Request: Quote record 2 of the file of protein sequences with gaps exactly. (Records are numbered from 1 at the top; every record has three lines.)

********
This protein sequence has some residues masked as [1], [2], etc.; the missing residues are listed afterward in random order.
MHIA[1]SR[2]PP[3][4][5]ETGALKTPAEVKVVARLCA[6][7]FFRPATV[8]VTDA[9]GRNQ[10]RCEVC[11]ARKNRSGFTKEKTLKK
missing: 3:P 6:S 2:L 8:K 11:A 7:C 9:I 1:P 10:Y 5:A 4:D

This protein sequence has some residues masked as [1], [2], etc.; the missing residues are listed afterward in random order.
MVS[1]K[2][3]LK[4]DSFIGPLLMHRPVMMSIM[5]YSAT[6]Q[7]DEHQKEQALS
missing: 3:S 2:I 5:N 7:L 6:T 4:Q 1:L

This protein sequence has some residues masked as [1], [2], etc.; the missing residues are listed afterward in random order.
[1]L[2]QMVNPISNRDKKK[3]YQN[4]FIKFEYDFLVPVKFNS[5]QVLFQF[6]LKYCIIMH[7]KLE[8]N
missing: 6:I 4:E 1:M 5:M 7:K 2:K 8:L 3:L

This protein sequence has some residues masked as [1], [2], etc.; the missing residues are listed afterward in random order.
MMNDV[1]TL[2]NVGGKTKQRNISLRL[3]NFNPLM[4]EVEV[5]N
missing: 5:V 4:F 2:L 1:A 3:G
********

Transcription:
This protein sequence has some residues masked as [1], [2], etc.; the missing residues are listed afterward in random order.
MVS[1]K[2][3]LK[4]DSFIGPLLMHRPVMMSIM[5]YSAT[6]Q[7]DEHQKEQALS
missing: 3:S 2:I 5:N 7:L 6:T 4:Q 1:L